Seth Goldman was born to do this
As Co-Founder and CEO of Honest Tea, his picture is in the dictionary next to the word tenacity. With Co-Founder Barry Nalebuff, their brainchild just finished the year with $110 million in revenue as a wholly owned enterprise of the Coca-Cola Company.
Overnight success? Hardly.
Founded in 1999, Honest Tea has been over 15 years in the making. In fact, based on both my recent conversation with Goldman and reading their just released book ‘Mission In A Bottle: The Honest Guide To Doing Business Differently – And Succeeding’, I can barely fathom how they’re still around.
Most entrepreneurs I know would succumb if faced with the same trials and tribulations Goldman and his team went through. Tales of car wrecks, stolen money and an employee heart attack litter the 15 year journey.
But therein lies the core lesson of this story: when you combine an insatiable drive to make an impact in this world through social entrepreneurship (regardless of short-term profitability) with a refusal to throw in the towel, you give yourself the best chance to end up in victory lane.
I first met Goldman at Ernst & Young’s Strategic Growth Forum in Palm Springs, after which he subsequently sent me his book to read. Devoured in two nights — I would strongly encourage you to read it as well.
Chock full of lessons learned from the trenches of entrepreneurship, I will give you an inside view to just 3 of their key insights and how you can incorporate them into your own business:
Startup Stage: Radical Differentiation Plus Clarity Of Purpose
Two guys were thirsty. As most startup tales go, Goldman was simply trying to solve his own pain. Driven by thirst from a run, he and his friend couldn’t find a thing to drink on the grocery shelf with less than 12 spoonfuls of sugar.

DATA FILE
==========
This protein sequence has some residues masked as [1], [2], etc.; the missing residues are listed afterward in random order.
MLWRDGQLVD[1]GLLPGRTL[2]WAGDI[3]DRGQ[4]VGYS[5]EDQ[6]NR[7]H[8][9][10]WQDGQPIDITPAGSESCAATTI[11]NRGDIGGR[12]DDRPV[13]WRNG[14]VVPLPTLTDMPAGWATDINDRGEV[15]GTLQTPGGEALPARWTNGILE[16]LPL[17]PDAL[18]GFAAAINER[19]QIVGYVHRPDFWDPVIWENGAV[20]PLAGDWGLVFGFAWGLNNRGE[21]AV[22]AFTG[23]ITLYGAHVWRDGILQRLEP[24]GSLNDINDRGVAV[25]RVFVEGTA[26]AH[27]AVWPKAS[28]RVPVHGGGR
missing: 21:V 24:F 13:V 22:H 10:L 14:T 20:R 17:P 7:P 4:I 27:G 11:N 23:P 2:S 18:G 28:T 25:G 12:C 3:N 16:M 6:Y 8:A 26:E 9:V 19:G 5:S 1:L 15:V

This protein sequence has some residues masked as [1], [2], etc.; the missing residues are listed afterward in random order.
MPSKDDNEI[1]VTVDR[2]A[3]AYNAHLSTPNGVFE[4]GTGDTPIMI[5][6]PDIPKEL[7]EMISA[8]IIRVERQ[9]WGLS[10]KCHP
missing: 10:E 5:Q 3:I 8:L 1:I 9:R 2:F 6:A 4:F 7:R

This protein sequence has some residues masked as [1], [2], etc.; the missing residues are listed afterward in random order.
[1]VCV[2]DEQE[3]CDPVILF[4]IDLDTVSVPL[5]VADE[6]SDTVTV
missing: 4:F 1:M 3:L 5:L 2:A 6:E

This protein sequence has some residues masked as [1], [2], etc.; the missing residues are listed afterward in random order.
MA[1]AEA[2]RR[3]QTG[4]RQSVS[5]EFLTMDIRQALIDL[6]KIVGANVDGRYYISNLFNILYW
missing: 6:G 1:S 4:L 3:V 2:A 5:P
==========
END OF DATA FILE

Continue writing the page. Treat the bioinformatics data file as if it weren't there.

It was 1999 and the only options were overly sweet sodas and juices, paired with artificially enhanced diet beverages. Enter Honest Tea. Freshly brewed with just a tad bit of sugar.
Launching a product with 70% less calories made with real tea leaves at the time was radically different and better.
But not just different in the sense of ingredients on the label. As Goldman tells it; “Great brands have to stand for something. What we sell is about authentic, organic, healthy products and lifestyle. We wanted to make sure from the start that every time we sold a product — whether we were profitable or not — we were having an impact. As it turns out, the most important word in our name is not ‘Tea’, it’s ‘Honest’.”
Take Action: Start with clarity on your bigger purpose and find a hole in the market where you can boldly proclaim radical differentiation.
Growing Pains Stage: Avoid Distraction
Goldman headed down the wrong path for 6 years. And although every startup in the world has it shares of trouble, he confesses to their biggest blunder by far:
“Surprisingly, our biggest overall mistake wasn’t forecasting, production or people. It was distraction.”
Dig deeper and you’ll find Honest Tea made the mistake of thinking they were in the ‘business of manufacturing tea’. But this was wrong, and it sent them down the path of making poor decisions in both product development and solutions for manufacturing.